As our Wet Season approaches we have experienced some very hot and dry days rather than the usual cooler and more humid days. Of course when I say “cooler” I mean below 35c/95f and “hot” is over 43c/110f. Night time temperatures are only down to 27c/80f, so there are no blankets in sight! Early every morning we have birds in our garden getting a bath and drink, but the hottest days bring in the birds of prey and one of our most regular visitors is the Brown Goshawk. It swoops in and will stand for up to an hour with its feet in the water that we provide in an attempt to keep cool. When it is extremely hot the other birds will also enter the garden using an alternative water source despite its presence. It is important to have several watering points to allow for a variety of birds to enter and drink. This juvenile Brown Goshawk spent an hour standing in the water source that is very popular with the Double-barred Finches and Zebra Finches that visit our garden.

Brown Goshawk cooling off (2)

Juvenile Brown Goshawk cooling off

Our other watering point has a deeper pond as well as the shallower pools above that flow down and is enjoyed by many of the birds that visit including the Pheasant Coucal. This week we came home on one of the “hot” days to discover we had our first Spotted Harrier in the garden getting a drink. Of course it may not have been the “first”, but the “first that we had seen”! It was not concerned by our presence and spent several minutes drinking and then returned to the skies. The plastic boat was not of any concern either! It was in the exact same position as the Striated Heron over two years ago and our garden is often a source of surprise. You wonder how some species even know the water is present, but we would never complain….especially when such great birds as Buff-banded Rails drop by!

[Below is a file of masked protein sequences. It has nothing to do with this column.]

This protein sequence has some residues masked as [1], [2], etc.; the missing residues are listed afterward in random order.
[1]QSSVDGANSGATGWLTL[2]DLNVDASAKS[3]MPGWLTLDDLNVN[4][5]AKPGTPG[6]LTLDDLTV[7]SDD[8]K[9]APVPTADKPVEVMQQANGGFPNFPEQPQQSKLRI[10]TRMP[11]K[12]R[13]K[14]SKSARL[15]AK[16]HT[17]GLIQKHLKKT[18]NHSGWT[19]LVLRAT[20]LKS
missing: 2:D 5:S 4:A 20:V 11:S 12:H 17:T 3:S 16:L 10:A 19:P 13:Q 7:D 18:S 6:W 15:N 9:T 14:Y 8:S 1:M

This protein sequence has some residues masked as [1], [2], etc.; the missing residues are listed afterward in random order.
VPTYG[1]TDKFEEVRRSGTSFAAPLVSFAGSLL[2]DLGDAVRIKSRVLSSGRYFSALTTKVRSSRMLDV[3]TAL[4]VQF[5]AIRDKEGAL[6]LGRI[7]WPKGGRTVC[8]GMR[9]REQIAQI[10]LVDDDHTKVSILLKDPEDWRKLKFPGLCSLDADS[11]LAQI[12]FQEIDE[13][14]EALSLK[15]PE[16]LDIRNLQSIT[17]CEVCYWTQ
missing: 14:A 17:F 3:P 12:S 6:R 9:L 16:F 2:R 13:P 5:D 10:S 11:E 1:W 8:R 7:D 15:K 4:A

Spotted Harrier drinking

Spotted Harrier drinking (2)

Spotted Harrier

Spotted Harrier drinking in our garden

On very hot and dry days it is also worth making a trip to one of the local ephemeral lakes to experience the “hot birds”. Our recent trip showed us the effect that the heat was having on Australian Pratincoles . There were numerous birds stood around the edge of the lake and they were still in their breeding plumage and had their bills open in the heat.

Australian Pratincole

A hot Australian Pratincole in breeding plumage

The birds would then wander into the lake and have a good bath to cool down.

Australian Pratincoles cooling off

Bathing Australian Pratincoles

They would then leap spectacularly out to dry off!

Australian Pratincoles cooling off (2)

Australian Pratincoles cooling off (3)

Leaping Australian Pratincoles

Until we get our first Wet Season rains the birds will continue to rely on water sources like those in our garden. Let’s hope we get a few more surprises in the coming weeks!


Written by Clare M
Clare and her husband, Grant, have lived permanently in Broome, Western Australia since 1999 after living in various outback locations around Western Australia and Darwin. She has lived in the Middle East and the United States and traveled extensively in Europe. She monitors Pied Oystercatchers breeding along a 23km stretch of Broome's coastline by bicycle and on foot. She chooses not to participate in social media, but rather wander off into the bush for peace and tranquility. Thankfully she can write posts in advance and get away from technology!